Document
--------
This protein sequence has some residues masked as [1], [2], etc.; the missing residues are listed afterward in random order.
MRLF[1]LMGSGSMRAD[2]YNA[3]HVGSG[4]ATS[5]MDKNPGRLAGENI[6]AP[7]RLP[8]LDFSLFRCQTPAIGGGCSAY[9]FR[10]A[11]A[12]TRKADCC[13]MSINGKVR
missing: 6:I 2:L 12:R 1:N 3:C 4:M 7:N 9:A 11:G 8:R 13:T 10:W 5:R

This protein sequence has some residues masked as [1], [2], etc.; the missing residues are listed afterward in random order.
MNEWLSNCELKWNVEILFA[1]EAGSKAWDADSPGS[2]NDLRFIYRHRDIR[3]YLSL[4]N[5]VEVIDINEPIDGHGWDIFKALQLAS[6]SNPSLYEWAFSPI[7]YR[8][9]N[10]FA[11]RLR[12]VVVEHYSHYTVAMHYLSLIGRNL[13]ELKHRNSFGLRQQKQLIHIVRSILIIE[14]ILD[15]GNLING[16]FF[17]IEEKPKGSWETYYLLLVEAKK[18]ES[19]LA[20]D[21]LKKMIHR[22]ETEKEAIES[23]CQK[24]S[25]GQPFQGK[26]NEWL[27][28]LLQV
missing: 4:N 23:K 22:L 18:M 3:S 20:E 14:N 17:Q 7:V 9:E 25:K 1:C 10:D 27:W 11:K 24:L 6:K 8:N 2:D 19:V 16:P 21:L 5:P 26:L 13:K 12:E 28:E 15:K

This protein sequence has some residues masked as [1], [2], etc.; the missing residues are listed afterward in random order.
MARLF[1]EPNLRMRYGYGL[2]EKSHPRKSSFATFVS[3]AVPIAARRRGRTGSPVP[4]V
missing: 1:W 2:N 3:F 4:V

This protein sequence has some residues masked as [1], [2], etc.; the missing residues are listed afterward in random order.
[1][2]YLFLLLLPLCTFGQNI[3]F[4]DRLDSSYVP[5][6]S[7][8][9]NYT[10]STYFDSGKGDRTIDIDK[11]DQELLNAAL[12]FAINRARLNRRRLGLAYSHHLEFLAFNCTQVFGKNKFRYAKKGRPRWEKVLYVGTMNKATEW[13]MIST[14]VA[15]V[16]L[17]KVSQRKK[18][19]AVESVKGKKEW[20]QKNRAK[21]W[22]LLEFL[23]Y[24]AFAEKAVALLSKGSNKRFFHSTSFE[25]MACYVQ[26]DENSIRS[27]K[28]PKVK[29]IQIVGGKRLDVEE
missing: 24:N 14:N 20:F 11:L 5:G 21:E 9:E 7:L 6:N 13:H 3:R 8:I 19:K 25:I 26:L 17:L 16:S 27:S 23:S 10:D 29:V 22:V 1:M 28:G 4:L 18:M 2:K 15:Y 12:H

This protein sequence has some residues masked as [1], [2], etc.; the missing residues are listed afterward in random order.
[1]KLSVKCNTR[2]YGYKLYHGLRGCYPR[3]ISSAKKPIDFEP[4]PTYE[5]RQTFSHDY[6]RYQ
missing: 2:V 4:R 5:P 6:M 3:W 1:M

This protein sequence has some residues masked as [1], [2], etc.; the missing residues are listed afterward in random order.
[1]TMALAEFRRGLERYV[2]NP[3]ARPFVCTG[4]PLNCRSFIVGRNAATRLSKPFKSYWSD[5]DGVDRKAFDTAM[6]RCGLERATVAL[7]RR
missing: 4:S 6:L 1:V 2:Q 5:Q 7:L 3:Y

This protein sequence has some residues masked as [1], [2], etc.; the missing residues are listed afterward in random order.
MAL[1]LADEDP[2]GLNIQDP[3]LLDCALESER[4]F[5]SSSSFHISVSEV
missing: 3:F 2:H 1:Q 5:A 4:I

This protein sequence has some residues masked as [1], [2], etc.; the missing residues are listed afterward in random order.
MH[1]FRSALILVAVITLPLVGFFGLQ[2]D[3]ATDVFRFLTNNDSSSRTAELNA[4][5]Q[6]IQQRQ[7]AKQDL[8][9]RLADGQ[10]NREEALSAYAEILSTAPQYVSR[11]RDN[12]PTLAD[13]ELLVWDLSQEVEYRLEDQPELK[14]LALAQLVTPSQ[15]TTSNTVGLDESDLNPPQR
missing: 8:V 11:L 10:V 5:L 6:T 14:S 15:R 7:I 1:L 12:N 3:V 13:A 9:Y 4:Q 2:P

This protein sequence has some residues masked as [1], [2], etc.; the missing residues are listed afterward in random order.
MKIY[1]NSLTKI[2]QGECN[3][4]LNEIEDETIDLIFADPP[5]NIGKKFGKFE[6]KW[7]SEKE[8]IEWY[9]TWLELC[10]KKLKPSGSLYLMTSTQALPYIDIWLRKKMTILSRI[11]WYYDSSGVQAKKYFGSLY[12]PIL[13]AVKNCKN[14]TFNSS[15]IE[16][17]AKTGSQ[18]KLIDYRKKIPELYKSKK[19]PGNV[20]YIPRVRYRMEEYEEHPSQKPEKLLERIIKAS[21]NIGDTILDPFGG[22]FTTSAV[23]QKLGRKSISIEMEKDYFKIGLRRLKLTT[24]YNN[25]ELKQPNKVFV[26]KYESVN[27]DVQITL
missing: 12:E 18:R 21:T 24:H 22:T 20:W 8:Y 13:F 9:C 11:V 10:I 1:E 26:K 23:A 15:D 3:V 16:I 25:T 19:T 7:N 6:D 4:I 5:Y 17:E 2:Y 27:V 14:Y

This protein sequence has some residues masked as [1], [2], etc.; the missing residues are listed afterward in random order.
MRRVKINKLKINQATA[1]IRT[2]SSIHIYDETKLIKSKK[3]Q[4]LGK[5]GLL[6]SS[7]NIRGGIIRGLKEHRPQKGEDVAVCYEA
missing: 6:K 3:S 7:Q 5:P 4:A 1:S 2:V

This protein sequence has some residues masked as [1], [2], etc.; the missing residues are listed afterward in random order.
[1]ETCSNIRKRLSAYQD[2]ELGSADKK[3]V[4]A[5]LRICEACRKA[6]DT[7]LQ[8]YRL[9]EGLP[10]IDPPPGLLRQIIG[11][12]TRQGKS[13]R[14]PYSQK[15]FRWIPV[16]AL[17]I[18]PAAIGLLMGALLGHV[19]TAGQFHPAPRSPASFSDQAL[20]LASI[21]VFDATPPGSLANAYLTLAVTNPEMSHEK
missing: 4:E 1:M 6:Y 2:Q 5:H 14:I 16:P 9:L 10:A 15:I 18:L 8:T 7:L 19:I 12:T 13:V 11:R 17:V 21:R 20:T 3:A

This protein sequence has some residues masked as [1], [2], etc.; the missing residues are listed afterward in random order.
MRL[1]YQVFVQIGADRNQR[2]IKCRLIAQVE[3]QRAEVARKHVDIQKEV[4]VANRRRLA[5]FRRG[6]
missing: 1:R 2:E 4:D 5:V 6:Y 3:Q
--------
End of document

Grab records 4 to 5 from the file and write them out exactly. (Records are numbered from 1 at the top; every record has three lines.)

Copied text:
This protein sequence has some residues masked as [1], [2], etc.; the missing residues are listed afterward in random order.
[1][2]YLFLLLLPLCTFGQNI[3]F[4]DRLDSSYVP[5][6]S[7][8][9]NYT[10]STYFDSGKGDRTIDIDK[11]DQELLNAAL[12]FAINRARLNRRRLGLAYSHHLEFLAFNCTQVFGKNKFRYAKKGRPRWEKVLYVGTMNKATEW[13]MIST[14]VA[15]V[16]L[17]KVSQRKK[18][19]AVESVKGKKEW[20]QKNRAK[21]W[22]LLEFL[23]Y[24]AFAEKAVALLSKGSNKRFFHSTSFE[25]MACYVQ[26]DENSIRS[27]K[28]PKVK[29]IQIVGGKRLDVEE
missing: 24:N 14:N 20:F 11:L 5:G 21:E 9:E 7:L 6:N 13:H 3:R 8:I 19:K 25:I 26:L 17:L 16:S 27:S 23:S 10:D 29:V 22:V 1:M 28:G 4:L 18:M 2:K 15:Y 12:H

This protein sequence has some residues masked as [1], [2], etc.; the missing residues are listed afterward in random order.
[1]KLSVKCNTR[2]YGYKLYHGLRGCYPR[3]ISSAKKPIDFEP[4]PTYE[5]RQTFSHDY[6]RYQ
missing: 2:V 4:R 5:P 6:M 3:W 1:M